MOSCOW, March 19 – RAPSI, Ingrid Burke. Finding that Cypriot shell company Usarel Investments Ltd. had knowingly helped disgraced Kazakh banker Mukhtar Ablyazov defraud BTA Bank during his former tenure as its chairman, London’s High Court of Justice held Tuesday that Usarel is liable under Kazakh law to deliver most of its ownership shares in Russia’s Vitino Port to BTA Bank, according to a copy of the judgment obtained by RAPSI.
The order stemmed from a much broader series of claims filed by the bank against Ablyazov and various of his former colleagues alleging that it had been defrauded of approximately $6 billion.
BTA Bank insists that Ablyazov carried out the fraud by way of directing bank funds to various offshore accounts owned by him.
In total, the bank lodged 11 claims against the former chairman. At issue in Tuesday’s judgment were three of those claims, amounting to approximately $3 billion.
One such claim was the Chrysopa action, wherein BTA Bank asserted that Ablyazov paid $120 million of the bank’s funds to an offshore account.
In August 2008, BTA Bank paid $120 million to Dutch shell company Chrysopa Holding BV as part of a loan deal. The money was then passed to Usarel, who used it to purchase the Vitino Port on northern Russia’s White Sea.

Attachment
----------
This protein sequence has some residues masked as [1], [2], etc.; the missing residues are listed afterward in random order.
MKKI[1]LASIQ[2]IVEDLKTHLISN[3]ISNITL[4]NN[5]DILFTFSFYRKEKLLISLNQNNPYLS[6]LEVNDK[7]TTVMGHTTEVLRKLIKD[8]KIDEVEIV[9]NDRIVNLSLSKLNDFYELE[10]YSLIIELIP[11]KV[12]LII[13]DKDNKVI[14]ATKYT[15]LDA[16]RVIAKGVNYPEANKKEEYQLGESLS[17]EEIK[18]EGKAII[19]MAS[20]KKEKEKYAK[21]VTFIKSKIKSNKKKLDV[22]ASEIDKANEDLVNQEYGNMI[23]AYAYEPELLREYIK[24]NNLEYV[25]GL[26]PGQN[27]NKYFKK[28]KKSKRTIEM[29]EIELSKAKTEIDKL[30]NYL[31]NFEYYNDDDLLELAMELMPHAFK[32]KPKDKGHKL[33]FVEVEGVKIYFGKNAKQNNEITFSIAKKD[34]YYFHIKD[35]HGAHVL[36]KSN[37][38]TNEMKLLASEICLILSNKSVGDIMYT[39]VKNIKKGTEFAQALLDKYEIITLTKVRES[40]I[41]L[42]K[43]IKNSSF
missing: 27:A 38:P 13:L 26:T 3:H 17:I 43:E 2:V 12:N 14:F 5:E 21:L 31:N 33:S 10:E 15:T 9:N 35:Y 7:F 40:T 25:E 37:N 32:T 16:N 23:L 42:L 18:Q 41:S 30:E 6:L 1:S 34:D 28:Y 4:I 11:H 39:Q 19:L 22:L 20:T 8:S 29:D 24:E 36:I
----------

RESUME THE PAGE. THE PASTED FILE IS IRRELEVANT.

BTA Bank claimed that the loan deal was a sham. According to the judgment, the bank believes that Ablyazov owned Chrysopa and had never intended for the company to reimburse the bank. Rather, the bank alleged that the deal was carried out as such in order to securely transfer the funds to Usarel so that it could purchase the Vitino Port.
The port was purchased using the $120 million loan and an additional $6 million.
Ildar Khazhaev joined Ablyazov and Usarel as a co-defendant in this claim. Only in his mid-20s at the time, Khazhaev’s career had quickly advanced to the point where he was running BTA Bank’s CIS Financing Department, which was responsible for loan deals outside of Kazakhstan.
According to the court, Khazhaev knew that both Usarel and Chrysopa were affiliated with Ablyazov. Referencing a July 2008 email he had received, the court explained, “The significance of the email is that it stated that Chrysopa and Usarel were Ablyazov companies, being part of the Eurasia group, and for that reason no further legal due diligence was required.”
In August 2008, Khazhaev signed a loan deal on behalf of BTA Bank. That day, the funds were transferred to Chrysopa, which then transferred them to Usarel.
Among the bank’s claims against Usarel was one alleging unjust enrichment.
The court’s determination of Usarel’s liability under the claim hung on “whether Mr. Ablyazov’s knowledge and intentions can be attributed to Usarel when entering into and receiving the proceeds of the sub-loan.”
After grappling with the proper approach to attribution under Kazakh law, the court determined that Usarel is liable to compensate BTA Bank “by its unlawful actions and its own fault.”
As Usarel is incapable of returning the $120 million, Kazakh law requires that all “dokhody” – a word translated by the court’s Kazakh legal expert as incomes – derived from the loan should be returned to the bank.